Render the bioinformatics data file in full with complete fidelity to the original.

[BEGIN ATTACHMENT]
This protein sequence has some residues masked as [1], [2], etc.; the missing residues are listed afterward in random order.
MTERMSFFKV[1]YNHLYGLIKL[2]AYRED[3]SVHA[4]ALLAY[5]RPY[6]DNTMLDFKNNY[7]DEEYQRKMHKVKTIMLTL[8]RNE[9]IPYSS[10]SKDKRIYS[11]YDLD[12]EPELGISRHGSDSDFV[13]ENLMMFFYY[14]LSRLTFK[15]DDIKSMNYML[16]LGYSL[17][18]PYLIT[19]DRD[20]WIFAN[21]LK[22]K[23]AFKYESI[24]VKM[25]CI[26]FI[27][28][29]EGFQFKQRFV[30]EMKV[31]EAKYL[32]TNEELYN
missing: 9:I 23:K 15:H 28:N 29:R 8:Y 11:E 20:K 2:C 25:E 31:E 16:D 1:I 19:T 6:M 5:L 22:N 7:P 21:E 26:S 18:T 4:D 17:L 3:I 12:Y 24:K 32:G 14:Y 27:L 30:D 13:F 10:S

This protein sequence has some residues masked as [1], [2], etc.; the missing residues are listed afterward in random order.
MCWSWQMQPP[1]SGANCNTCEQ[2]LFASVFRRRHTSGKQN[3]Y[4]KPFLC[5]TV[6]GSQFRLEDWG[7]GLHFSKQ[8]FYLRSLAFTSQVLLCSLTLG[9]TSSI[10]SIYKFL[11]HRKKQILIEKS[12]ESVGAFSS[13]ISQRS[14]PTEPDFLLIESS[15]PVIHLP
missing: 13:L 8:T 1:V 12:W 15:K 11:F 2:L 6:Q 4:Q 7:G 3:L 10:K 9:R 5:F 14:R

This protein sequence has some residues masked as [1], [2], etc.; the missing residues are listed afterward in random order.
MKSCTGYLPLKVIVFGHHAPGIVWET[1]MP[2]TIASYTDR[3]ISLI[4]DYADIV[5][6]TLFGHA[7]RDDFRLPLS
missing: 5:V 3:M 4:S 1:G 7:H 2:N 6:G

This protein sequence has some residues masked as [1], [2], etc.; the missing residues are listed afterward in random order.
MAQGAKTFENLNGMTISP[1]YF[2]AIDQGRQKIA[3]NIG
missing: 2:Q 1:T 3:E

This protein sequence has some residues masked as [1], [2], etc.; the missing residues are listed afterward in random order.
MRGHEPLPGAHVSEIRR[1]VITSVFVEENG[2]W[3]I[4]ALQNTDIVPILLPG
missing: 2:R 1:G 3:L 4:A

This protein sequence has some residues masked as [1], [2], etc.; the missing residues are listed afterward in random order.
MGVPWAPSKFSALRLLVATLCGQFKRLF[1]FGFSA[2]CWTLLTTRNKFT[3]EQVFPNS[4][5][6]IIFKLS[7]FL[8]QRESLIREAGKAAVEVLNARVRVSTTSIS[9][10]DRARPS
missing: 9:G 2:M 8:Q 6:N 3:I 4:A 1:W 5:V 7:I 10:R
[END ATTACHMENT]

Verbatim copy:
This protein sequence has some residues masked as [1], [2], etc.; the missing residues are listed afterward in random order.
MTERMSFFKV[1]YNHLYGLIKL[2]AYRED[3]SVHA[4]ALLAY[5]RPY[6]DNTMLDFKNNY[7]DEEYQRKMHKVKTIMLTL[8]RNE[9]IPYSS[10]SKDKRIYS[11]YDLD[12]EPELGISRHGSDSDFV[13]ENLMMFFYY[14]LSRLTFK[15]DDIKSMNYML[16]LGYSL[17][18]PYLIT[19]DRD[20]WIFAN[21]LK[22]K[23]AFKYESI[24]VKM[25]CI[26]FI[27][28][29]EGFQFKQRFV[30]EMKV[31]EAKYL[32]TNEELYN
missing: 9:I 23:K 15:H 28:N 29:R 8:Y 11:E 20:K 2:C 25:E 31:E 16:D 1:I 19:T 6:M 5:L 22:N 7:P 21:E 26:S 18:T 4:D 17:L 3:I 12:Y 24:K 32:G 14:Y 27:L 30:D 13:F 10:S

This protein sequence has some residues masked as [1], [2], etc.; the missing residues are listed afterward in random order.
MCWSWQMQPP[1]SGANCNTCEQ[2]LFASVFRRRHTSGKQN[3]Y[4]KPFLC[5]TV[6]GSQFRLEDWG[7]GLHFSKQ[8]FYLRSLAFTSQVLLCSLTLG[9]TSSI[10]SIYKFL[11]HRKKQILIEKS[12]ESVGAFSS[13]ISQRS[14]PTEPDFLLIESS[15]PVIHLP
missing: 13:L 8:T 1:V 12:W 15:K 11:F 2:L 6:Q 4:Q 7:G 3:L 10:K 9:R 5:F 14:R

This protein sequence has some residues masked as [1], [2], etc.; the missing residues are listed afterward in random order.
MKSCTGYLPLKVIVFGHHAPGIVWET[1]MP[2]TIASYTDR[3]ISLI[4]DYADIV[5][6]TLFGHA[7]RDDFRLPLS
missing: 5:V 3:M 4:S 1:G 7:H 2:N 6:G

This protein sequence has some residues masked as [1], [2], etc.; the missing residues are listed afterward in random order.
MAQGAKTFENLNGMTISP[1]YF[2]AIDQGRQKIA[3]NIG
missing: 2:Q 1:T 3:E

This protein sequence has some residues masked as [1], [2], etc.; the missing residues are listed afterward in random order.
MRGHEPLPGAHVSEIRR[1]VITSVFVEENG[2]W[3]I[4]ALQNTDIVPILLPG
missing: 2:R 1:G 3:L 4:A

This protein sequence has some residues masked as [1], [2], etc.; the missing residues are listed afterward in random order.
MGVPWAPSKFSALRLLVATLCGQFKRLF[1]FGFSA[2]CWTLLTTRNKFT[3]EQVFPNS[4][5][6]IIFKLS[7]FL[8]QRESLIREAGKAAVEVLNARVRVSTTSIS[9][10]DRARPS
missing: 9:G 2:M 8:Q 6:N 3:I 4:A 1:W 5:V 7:I 10:R